One Program Fits All? Patterns and Outcomes of Professional Development During a Large-Scale Reform in a High-Stakes Science Curriculum

Nicolas Hübner, Christian Fischer, Barry Fishman, Frances Lawrenz, Arthur Eisenkraft

Research output: Contribution to journalArticlepeer-review

2 Scopus citations

Abstract

When translating large-scale policy changes into educational practice, classroom-level implementation is crucial and dependent on teachers’ capabilities. Most research underscores the importance of professional development (PD) as a proximal factor to achieve educational change. Connected to the recent Advanced Placement (AP) science examination reform, this large-scale quantitative study (NTeachers = 9,096; NStudents = 197,589) investigates teacher participation in different PD formats (i.e., face-to-face, online, materials) and their associations with teacher- and student-level outcomes. We found that teacher characteristics (e.g., gender and administrative support) were associated with the choice of the PD format. We also found AP subscore differences between students of teachers who participated in different PD formats. Furthermore, teachers who participated in formal PD activities tended to report higher challenges with the AP reform. Thus, this study encourages PD providers to implement changes alongside a variety of PD programs to account for the potential differential benefits for teachers.

Original languageEnglish (US)
JournalAERA Open
Volume7
DOIs
StatePublished - Jul 8 2021

Bibliographical note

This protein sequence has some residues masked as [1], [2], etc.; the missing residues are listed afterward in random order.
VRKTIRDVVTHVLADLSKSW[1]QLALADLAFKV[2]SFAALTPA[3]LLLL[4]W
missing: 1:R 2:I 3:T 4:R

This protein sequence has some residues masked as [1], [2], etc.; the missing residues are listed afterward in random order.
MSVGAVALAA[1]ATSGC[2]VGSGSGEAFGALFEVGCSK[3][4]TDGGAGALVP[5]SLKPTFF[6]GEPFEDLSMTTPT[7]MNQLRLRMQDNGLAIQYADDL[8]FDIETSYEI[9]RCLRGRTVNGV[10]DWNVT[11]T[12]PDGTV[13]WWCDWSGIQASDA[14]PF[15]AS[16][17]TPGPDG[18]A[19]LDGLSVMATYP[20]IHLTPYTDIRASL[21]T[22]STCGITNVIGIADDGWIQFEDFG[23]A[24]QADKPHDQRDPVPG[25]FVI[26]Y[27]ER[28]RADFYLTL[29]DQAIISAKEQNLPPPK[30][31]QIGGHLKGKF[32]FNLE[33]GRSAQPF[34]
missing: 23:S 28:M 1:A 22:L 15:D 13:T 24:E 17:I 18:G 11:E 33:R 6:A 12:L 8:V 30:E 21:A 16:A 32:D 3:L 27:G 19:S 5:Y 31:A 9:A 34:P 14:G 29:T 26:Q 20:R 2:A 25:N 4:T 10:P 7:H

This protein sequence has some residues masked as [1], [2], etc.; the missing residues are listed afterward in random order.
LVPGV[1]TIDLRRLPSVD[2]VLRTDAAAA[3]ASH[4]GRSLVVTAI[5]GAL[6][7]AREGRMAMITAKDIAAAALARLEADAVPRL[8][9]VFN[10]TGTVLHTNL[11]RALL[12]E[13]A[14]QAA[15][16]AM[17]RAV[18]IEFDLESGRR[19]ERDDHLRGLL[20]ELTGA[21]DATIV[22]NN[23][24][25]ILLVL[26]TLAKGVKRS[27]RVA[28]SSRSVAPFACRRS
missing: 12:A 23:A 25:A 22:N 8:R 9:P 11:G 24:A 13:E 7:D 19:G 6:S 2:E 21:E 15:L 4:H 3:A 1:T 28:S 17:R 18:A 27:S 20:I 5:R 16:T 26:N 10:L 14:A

Funding Information:
The authors thank the following people for their contributions to this work: Amy Wheelock and Ted Gardella of the College Board; members of the research team Chris Dede, Kim Frumin, Abigail Jurist Levy, Brandon Foster, Yueming Jia, Janna Fuccillo Kook, Ayana McCoy; and the thousands of AP teachers who helped shape and participated in this project. We also thank Richard G?llner for his feedback on an early iteration of this article. This work is supported by the National Science Foundation through the Discovery Research PreK-12 program (DRK-12), Award 1221861. The views contained in this article are those of the authors, and not their institutions, the College Board, or the National Science Foundation.

Funding Information:
The authors thank the following people for their contributions to this work: Amy Wheelock and Ted Gardella of the College Board; members of the research team Chris Dede, Kim Frumin, Abigail Jurist Levy, Brandon Foster, Yueming Jia, Janna Fuccillo Kook, Ayana McCoy; and the thousands of AP teachers who helped shape and participated in this project. We also thank Richard Göllner for his feedback on an early iteration of this article. This work is supported by the National Science Foundation through the Discovery Research PreK-12 program (DRK-12), Award 1221861. The views contained in this article are those of the authors, and not their institutions, the College Board, or the National Science Foundation.

Publisher Copyright:
© The Author(s) 2021.

Keywords

  • advanced placement reform
  • professional development
  • science teacher education

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